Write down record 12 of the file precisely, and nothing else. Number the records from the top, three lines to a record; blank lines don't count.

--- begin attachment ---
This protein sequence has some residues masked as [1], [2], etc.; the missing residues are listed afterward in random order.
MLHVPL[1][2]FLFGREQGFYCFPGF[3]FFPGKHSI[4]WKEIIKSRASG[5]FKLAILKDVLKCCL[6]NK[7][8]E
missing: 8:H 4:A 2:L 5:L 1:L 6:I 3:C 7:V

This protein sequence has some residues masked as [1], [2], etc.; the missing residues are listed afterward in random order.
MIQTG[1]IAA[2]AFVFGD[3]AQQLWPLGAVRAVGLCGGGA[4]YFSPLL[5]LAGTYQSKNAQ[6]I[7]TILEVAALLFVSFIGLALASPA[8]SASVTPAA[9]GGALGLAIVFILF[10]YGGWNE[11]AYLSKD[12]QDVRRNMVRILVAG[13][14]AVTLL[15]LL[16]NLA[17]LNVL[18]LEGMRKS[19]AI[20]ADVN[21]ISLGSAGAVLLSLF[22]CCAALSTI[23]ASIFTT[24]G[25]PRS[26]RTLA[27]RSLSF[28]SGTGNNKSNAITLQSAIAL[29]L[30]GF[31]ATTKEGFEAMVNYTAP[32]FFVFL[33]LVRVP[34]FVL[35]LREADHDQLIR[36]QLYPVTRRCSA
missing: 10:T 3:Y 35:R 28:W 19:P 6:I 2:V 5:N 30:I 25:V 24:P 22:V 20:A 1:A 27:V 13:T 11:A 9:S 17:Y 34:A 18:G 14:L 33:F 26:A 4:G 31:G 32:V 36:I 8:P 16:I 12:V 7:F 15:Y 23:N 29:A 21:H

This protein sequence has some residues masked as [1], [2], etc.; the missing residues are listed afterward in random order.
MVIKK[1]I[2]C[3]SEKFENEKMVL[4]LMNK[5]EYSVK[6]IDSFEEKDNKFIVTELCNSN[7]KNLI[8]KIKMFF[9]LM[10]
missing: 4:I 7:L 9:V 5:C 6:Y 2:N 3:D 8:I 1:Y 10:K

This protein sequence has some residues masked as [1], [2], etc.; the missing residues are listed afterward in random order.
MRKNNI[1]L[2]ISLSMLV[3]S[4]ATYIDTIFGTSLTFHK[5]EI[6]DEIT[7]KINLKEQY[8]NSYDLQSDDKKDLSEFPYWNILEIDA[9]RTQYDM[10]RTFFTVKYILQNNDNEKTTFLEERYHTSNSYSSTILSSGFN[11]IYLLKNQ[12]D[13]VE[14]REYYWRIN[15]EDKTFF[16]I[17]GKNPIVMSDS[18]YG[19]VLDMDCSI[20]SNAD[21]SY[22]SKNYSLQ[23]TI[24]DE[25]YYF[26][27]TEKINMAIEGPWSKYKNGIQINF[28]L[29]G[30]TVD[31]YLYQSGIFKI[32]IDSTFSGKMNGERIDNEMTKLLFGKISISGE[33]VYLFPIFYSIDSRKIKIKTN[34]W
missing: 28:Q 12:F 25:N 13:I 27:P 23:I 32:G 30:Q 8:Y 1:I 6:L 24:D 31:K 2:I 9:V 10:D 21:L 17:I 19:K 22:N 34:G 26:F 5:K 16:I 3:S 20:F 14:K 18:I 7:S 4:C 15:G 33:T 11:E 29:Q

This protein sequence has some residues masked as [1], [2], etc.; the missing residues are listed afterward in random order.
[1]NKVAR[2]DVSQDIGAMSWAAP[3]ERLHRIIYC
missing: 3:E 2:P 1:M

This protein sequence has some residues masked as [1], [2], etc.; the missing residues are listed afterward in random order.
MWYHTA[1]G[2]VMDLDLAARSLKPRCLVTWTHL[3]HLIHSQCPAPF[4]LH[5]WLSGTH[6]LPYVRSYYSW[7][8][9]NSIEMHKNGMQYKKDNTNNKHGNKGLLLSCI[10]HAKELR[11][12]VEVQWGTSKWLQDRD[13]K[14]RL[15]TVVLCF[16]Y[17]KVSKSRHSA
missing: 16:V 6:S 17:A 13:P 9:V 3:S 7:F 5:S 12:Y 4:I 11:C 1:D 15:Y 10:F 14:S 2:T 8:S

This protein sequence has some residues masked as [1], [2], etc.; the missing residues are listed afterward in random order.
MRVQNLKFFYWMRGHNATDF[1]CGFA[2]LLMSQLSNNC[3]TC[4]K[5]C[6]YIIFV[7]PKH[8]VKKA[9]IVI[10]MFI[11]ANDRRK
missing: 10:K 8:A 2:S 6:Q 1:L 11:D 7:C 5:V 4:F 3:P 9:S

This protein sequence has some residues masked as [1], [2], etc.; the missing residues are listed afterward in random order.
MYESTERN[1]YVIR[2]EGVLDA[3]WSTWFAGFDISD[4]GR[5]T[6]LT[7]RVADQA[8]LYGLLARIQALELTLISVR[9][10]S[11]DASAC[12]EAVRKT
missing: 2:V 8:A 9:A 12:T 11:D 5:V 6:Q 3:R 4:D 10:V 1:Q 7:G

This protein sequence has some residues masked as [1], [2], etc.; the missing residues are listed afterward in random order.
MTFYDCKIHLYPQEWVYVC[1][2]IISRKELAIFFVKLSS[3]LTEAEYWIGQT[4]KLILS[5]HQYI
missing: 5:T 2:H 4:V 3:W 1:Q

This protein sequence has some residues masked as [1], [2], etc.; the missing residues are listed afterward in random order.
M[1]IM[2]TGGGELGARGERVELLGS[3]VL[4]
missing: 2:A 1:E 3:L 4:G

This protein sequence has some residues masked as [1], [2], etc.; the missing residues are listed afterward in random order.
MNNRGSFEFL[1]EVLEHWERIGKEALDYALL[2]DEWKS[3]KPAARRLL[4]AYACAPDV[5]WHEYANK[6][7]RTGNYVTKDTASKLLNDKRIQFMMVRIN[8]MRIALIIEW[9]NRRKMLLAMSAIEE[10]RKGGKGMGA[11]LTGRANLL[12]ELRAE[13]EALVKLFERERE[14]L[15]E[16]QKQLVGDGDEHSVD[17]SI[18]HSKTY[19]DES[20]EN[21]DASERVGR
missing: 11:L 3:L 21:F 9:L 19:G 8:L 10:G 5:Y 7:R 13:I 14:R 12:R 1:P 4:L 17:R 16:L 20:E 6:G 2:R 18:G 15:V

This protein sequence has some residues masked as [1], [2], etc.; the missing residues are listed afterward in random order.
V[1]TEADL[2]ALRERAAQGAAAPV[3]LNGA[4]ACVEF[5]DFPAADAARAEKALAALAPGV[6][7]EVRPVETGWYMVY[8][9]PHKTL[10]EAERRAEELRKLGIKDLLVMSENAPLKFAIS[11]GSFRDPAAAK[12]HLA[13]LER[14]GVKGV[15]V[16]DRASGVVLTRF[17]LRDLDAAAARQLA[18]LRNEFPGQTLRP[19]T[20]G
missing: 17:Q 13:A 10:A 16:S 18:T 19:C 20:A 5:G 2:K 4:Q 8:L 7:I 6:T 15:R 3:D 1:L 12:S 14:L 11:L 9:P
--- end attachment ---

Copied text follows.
This protein sequence has some residues masked as [1], [2], etc.; the missing residues are listed afterward in random order.
V[1]TEADL[2]ALRERAAQGAAAPV[3]LNGA[4]ACVEF[5]DFPAADAARAEKALAALAPGV[6][7]EVRPVETGWYMVY[8][9]PHKTL[10]EAERRAEELRKLGIKDLLVMSENAPLKFAIS[11]GSFRDPAAAK[12]HLA[13]LER[14]GVKGV[15]V[16]DRASGVVLTRF[17]LRDLDAAAARQLA[18]LRNEFPGQTLRP[19]T[20]G
missing: 17:Q 13:A 10:A 16:S 18:T 19:C 20:A 5:G 2:K 4:Q 8:L 7:I 6:T 15:R 3:D 1:L 12:S 14:L 11:L 9:P